Author: tlsilva

Classroom Management Plan (Draft)


Students in the secondary level have varying attitudes towards art. Many are passionate; others do not take it seriously. In adolescence, students see art much differently than before. For many, it is no longer the enjoyable kinesthetic activity they regularly participated in; now they may not even be doing it except to get a grade in school. They become very judgmental of their own work, and are easily discouraged. At this point in their lives, they face a decision on whether they see art as something to be continuously developed, or left alone. It is not only my job to get students through a semester in my class, it feel that is necessary to get students excited about art, and help them learn to love their own creations and personal styles. My goal is to make sure students have a positive experience with art so they will appreciate it later in life. All of this begins with effectively managing a classroom by: having efficient organization and preparation in the classroom prior to the first day, maintaining a set of rules and procedures as well as safety requirements, treating a diverse group of students with equality and compassion, and providing engaging and informative instruction.


Preparing for the Start of the School Year

The art classroom should consist of available materials organized in designated bins and compartments, student cubbies and drawers to store work, and desks positioned so the front of the classroom can be seen at all times. Adjustable drawing desks are preferred so two-dimensional artwork can be worked on from an appropriate angle and a large surface can be utilized when creating projects. Art materials will be sorted by medium to improve ease when searching, i.e. clay tools placed near the potter’s wheel(s), paint brushes located near paints and paper, etc. If space is a concern in the classroom, excess materials can be stored in a separate area or room. My classroom itself will be a source of inspiration for students, with artwork of all forms hanging on the walls to show students that their uniqueness as an artist should be embraced. The desks and any furniture in the classroom should be organized in a way that all parts of the classroom can be accessed with ease.


Rules and Procedures

Classroom Rules

  • Be respectful. Do not put down your own artwork or the work of others.
  • Be considerate. Do not tamper with or work on other student’s projects.
  • Be responsible. Clean up after yourself and complete your work on time.
  • Be creative. Don’t hold back, do your best!


Classroom Procedures:

  • On arrival: Be on-time and prepared. No cell phones or laptops allowed! Students are expected to be in their seats and ready for instructions when the bell rings.
  • During Class: Talking amongst peers is allowed, as long as students are productive with their work. Materials should be used in a respectful way. They should not be wasted or used in a destructive manner.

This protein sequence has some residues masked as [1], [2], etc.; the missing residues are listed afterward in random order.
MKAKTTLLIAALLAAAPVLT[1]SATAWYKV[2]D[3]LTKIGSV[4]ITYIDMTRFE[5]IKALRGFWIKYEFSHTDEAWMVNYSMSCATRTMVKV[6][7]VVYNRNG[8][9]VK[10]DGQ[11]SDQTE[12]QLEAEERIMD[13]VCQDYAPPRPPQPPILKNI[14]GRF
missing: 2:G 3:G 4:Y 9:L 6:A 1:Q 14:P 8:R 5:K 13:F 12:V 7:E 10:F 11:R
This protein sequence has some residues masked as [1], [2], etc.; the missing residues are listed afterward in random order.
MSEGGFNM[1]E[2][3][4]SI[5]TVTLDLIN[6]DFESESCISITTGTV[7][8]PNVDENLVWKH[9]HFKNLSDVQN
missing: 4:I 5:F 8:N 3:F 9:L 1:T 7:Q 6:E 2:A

• End of Class: Students are responsible for their own mess; they are not allowed to leave unless it is clean. Materials such as paintbrushes and tools are to be cleaned properly and placed in their designated areas. DO NOT wash clay or plaster down the sink! Try to leave the classroom cleaner than it was when you came in!


These would be my classroom rules and procedures. These particular rules are important because they teach patience, attentiveness, compassion, professionalism, responsibility, and confidence  which are all essential throughout life. Simply announcing predetermined rules could bore students and cause them to forget rules. For the first day of class, I would have an activity for students to do that would help them learn the rules. I could have them brainstorm the rules. I might also assign a rule to different groups of students and have them perform a brief skit on what not to do. This would be a great way for students to learn the rules and understand what is expected of them.


Safety Procedures

  • Always put away sharp objects when they are not being used.
  • Wear a mask when dealing with dry clay, plaster, or other substances that are harmful to breathe.
  • Be cautious with hazardous material such as paint thinner.
  • If a material is spilt or glass is broken, ask someone to monitor the area while you get a broom and mop.
  • Always use eye protection when necessary, such as while using a dremel tool.
  • If there is a drill or lockdown, stay calm and listen to the teacher for instructions.


Safety Procedures are very important in the art classroom. I will provide further safety instructions when introducing a new material or tool which will be used in the next project. As long as students are reasonable and gentle about the materials which are being dealt with, there should be few incidences in the classroom.


Student Diversity

                      It is very important to treat all students with respect and equality, no matter their background, race, disability, etc. Accommodations are to be made for students that for some reason cannot carry out a task that other students can.  For example, if I was expecting a student in a wheelchair, I would make sure the entire classroom was wheelchair accessible.